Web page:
Time zone: 1 hour ahead of Eastern Standard Time, 4 hours behind Greenwich Mean Time

Climate: Average temperature 29°C (83°F), with a maximum daily temperature in the low to mid 30s. June to December are the wettest months, with rainfall mostly in short sharp bursts; Tobago is often slightly cooler and less humid than Trinidad

Phone codes: Country code: 868 (prefix to all numbers when calling from another country)


Trinidad and Tobago are the southernmost islands in the Caribbean chain, only 10km (7 miles) from the Venezuelan coast and geologically part of South America. The two islands are 33km (21 miles) apart. Trinidad is half forested, with a range of low mountains running along the north coast (the highest point is 940 metres, 3,085 ft.); there is a flat central plain, with rolling hills in the south. Tobago has a central spine of hills rising to 549 metres (1,860 ft.), with flatter land in the south. The national capital is Port of Spain (pop. 350,000); Tobago's capital is Scarborough. Other major urban areas in Trinidad are San Fernando in the south, Chaguanas (central) and Arima (east)

Tobago is a stunningly beautiful tropical island just 26 miles long and 8 miles wide (42 by 10 kilometres) and 10 degrees north of the equator, with a rugged, craggy coastline, deserted palm-fringed beaches, enchanting coral reefs and a wealth of protected rainforest. With no heavy industry, very light development and only a handful of all-inclusive resorts, Tobago has remained exceptionally natural and unspoilt. Tobagonians are deeply religious, have pride in their culture and heritage and are extremely friendly and welcoming, making Tobago a very safe island to explore.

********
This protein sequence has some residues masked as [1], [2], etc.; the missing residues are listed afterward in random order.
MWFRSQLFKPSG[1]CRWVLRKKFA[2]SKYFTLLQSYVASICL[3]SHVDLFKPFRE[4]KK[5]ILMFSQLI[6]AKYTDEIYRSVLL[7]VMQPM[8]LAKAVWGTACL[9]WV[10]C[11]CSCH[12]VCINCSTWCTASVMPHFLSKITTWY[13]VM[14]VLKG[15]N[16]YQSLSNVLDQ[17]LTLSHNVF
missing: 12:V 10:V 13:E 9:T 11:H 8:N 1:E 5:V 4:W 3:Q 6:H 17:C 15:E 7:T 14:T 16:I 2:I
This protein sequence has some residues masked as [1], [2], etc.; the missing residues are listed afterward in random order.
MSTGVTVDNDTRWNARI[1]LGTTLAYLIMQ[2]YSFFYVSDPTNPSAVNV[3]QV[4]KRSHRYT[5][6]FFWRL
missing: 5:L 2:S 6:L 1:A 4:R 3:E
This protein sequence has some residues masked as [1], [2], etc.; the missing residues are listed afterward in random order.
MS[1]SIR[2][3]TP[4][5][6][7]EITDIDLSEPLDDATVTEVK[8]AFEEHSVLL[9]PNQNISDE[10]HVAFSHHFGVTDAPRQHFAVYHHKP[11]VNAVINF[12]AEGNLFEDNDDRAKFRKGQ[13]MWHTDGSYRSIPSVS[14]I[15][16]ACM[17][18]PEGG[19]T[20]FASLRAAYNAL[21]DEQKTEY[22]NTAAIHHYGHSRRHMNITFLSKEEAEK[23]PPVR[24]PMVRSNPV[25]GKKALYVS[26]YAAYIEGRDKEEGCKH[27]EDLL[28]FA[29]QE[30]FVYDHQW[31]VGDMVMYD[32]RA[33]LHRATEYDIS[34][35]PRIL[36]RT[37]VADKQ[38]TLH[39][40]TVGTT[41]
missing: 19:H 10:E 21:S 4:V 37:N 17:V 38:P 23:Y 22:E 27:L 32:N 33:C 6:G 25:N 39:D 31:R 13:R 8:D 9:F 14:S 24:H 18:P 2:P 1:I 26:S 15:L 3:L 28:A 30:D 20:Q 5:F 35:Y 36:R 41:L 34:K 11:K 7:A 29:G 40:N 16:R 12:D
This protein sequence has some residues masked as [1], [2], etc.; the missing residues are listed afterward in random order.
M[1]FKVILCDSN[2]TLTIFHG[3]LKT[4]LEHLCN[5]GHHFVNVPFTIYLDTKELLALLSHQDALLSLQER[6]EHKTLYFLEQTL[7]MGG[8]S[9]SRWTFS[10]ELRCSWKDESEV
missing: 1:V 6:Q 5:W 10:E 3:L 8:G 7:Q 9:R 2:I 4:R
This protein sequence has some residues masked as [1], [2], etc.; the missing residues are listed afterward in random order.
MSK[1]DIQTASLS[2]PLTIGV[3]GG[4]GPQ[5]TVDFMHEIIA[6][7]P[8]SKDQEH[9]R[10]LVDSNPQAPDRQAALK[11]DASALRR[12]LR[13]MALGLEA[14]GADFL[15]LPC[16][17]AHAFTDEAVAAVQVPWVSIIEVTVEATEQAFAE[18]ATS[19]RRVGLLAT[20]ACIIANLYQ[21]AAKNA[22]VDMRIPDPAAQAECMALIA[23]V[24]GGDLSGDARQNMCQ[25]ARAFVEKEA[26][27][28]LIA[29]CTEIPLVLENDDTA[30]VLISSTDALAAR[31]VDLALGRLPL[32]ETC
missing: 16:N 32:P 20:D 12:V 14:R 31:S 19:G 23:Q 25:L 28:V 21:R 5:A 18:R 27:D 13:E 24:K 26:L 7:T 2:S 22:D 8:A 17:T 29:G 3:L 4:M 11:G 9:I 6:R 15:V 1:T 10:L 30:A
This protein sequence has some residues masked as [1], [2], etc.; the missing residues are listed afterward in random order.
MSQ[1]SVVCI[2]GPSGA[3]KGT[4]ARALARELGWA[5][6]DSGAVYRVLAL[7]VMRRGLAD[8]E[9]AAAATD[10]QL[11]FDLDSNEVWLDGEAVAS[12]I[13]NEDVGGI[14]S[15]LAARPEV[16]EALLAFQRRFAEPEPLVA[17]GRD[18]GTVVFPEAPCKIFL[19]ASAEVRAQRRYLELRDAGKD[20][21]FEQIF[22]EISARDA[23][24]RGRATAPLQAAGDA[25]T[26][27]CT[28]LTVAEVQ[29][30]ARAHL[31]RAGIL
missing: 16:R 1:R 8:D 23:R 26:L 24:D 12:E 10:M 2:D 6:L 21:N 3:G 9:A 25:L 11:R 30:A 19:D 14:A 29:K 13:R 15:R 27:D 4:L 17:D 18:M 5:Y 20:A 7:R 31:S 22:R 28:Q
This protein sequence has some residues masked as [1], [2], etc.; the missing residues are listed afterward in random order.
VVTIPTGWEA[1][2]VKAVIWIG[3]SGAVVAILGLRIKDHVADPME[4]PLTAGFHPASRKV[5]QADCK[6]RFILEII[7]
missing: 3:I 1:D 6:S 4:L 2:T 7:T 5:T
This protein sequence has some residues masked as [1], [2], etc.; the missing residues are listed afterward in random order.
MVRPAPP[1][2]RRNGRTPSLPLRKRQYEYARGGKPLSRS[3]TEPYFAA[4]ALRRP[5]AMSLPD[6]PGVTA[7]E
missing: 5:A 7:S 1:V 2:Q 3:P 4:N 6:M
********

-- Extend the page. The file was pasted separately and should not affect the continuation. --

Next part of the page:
The most developed areas of Tobago are in the Lowlands - the coral and limestone plateau of the southwest. Situated in this region are Crown Point International Airport, a few smart hotels along the Caribbean coast, Buccoo Reef, the fine white sandy beaches of Pigeon Point and Store Bay, and Scarborough – the colourful and picturesque capital and port.

Tobago’s windward (south) coast, pounded by the powerful, white-capped waves of the Atlantic Ocean, is dotted with charming fishing villages. Speyside and Charlotteville, lying at the most easterly tip of the island, have impressive coral reefs - many within swimming distance of the beach - ideal for scuba diving and snorkelling. The leeward (north) Caribbean coast has an array of beautiful coral sand beaches such as Castara, Englishman’s Bay, Parlatuvier and Bloody Bay which are deserted, except for a few fishermen.

The landscape of the eastern interior rises steeply into the hills which comprise the central Main Ridge. These rocky elevations shelter the rainforest which falls sharply away to the palm-fringed, sandy beaches below. Dripping with moisture and shrouded in mist, the rainforest is a veritable paradise for naturalists and birdwatchers.

Little Tobago – about 3 miles (5km) out to sea and just 1 mile (1˝ km) long at its widest point - is a solitary, uninhabited seabird sanctuary off Speyside. Local fishermen will be happy to take visitors to see the island with its resident frigate birds, terns, boobies and the red-billed tropic bird.